Once the darling of the tech sphere, Twitter (twtr) is currently in the midst of an existential crisis of sorts. It is without a permanent CEO, it isn't showing the kind of user growth that investors want to see, and as a result the stock has fallen to the point where it is below its initial public-offering price. So is now the time for radical action? Should it give up one of its most distinctive features, the 140-character limit? Some say it should. But doing so would be a significant risk, since it would mean losing one of the things that makes Twitter unique.
There have been calls for Twitter to ditch the 140-character limit almost since the service first started. Some argued that it should give up any limit whatsoever, while others lobbied for a variety of equally arbitrary limits. Slate columnist Farhad Manjoo, for example (now a writer at the New York Times), said in 2011 that the company should boost the limit to 280 characters.
Supporters of no-limit Twitter say it is a holdover from an earlier time that serves no real purpose. Twitter co-founder Jack Dorsey originally implemented the 140-character restriction because he expected that most people would use text-messaging services from their mobile carriers to update their status, and most text messages were truncated at 160 characters. Short messages were also seen as being more approachable for new users who might be intimidated by the need to come up with longer posts.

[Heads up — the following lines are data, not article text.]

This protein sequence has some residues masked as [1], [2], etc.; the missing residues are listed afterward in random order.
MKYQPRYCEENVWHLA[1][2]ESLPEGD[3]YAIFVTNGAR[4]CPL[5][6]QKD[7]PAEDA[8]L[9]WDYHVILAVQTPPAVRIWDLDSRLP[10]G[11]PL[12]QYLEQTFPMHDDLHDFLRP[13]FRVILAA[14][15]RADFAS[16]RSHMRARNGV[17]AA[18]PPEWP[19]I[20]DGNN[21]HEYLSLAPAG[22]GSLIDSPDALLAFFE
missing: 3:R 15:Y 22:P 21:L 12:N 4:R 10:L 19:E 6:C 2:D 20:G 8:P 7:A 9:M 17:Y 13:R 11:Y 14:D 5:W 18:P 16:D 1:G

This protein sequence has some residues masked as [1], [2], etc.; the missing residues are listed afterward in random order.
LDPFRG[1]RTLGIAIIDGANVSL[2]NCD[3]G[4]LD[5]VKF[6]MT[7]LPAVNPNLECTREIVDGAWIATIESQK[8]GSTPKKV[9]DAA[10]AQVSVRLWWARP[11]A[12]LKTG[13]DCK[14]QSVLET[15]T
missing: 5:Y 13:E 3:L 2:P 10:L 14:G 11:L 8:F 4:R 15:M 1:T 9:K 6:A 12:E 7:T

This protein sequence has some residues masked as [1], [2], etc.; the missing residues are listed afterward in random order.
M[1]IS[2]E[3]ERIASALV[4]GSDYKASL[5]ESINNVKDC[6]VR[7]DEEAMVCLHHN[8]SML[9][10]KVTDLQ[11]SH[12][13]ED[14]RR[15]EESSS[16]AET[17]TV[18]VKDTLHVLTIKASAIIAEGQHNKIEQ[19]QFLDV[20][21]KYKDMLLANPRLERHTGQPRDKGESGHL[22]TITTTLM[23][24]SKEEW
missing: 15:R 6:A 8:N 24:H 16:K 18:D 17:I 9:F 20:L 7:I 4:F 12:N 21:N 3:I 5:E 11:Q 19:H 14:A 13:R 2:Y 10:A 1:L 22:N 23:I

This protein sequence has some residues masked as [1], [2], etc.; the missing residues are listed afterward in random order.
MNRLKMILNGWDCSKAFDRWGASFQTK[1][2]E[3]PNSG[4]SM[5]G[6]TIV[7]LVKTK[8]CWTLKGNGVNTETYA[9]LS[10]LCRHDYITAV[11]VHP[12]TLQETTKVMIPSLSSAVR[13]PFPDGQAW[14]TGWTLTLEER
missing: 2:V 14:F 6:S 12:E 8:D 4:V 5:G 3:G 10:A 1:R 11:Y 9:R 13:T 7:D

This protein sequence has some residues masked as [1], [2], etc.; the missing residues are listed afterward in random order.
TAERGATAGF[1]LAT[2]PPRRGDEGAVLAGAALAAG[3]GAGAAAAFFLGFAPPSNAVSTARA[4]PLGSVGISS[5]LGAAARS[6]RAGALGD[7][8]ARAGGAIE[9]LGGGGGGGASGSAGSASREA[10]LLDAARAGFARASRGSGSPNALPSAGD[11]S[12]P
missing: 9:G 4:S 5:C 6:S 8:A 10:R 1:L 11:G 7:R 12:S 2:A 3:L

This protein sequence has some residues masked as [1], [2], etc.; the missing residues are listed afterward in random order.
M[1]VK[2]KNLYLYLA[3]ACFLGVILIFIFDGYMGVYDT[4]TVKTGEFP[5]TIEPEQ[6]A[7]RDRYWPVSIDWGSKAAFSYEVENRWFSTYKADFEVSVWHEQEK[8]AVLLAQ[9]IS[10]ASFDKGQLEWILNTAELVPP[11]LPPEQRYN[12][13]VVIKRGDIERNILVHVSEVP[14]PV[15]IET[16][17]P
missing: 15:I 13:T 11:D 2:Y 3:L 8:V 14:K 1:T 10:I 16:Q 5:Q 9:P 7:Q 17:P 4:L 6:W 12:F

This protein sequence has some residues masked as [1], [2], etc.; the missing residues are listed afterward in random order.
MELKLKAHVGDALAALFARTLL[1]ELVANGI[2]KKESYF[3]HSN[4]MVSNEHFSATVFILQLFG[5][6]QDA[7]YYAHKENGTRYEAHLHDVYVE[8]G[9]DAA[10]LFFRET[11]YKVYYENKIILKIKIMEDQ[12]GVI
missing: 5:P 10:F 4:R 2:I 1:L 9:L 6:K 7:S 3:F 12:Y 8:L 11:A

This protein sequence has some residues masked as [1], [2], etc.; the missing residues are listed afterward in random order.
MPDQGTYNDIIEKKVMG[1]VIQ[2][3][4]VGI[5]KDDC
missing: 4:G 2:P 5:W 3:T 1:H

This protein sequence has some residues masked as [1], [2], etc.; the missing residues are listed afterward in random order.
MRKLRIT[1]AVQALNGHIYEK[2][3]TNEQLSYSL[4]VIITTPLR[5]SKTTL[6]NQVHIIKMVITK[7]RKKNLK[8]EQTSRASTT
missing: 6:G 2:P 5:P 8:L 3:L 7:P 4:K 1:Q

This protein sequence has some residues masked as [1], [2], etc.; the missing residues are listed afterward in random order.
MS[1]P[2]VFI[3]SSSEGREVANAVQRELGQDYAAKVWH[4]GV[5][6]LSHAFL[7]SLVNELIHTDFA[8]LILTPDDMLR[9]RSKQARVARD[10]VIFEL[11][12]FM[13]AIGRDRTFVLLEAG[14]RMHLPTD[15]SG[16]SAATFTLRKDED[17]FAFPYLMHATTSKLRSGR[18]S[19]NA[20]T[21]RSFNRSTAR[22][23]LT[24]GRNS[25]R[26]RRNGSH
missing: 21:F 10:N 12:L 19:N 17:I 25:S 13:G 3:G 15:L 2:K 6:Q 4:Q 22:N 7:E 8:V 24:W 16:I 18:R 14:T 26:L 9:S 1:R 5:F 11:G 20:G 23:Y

In a recent post on his blog, designer Eugene Wei—the former head of product for Flipboard and before that for Hulu—argues that the time for Twitter to get rid of the restriction has long since passed. At this point, he says, the arbitrary length limit is holding the service back, and possibly driving more users to Facebook (fb) where they can post things that are as long as they want.
"Yes, a 140 character limit enforces some concision in writing, rewarding the witty among us, but it also alienates a lot of people who hate having to edit a thought multiple times just to fit in the arbitrary limit. Lots of those people abandoned Twitter and publish on Facebook instead."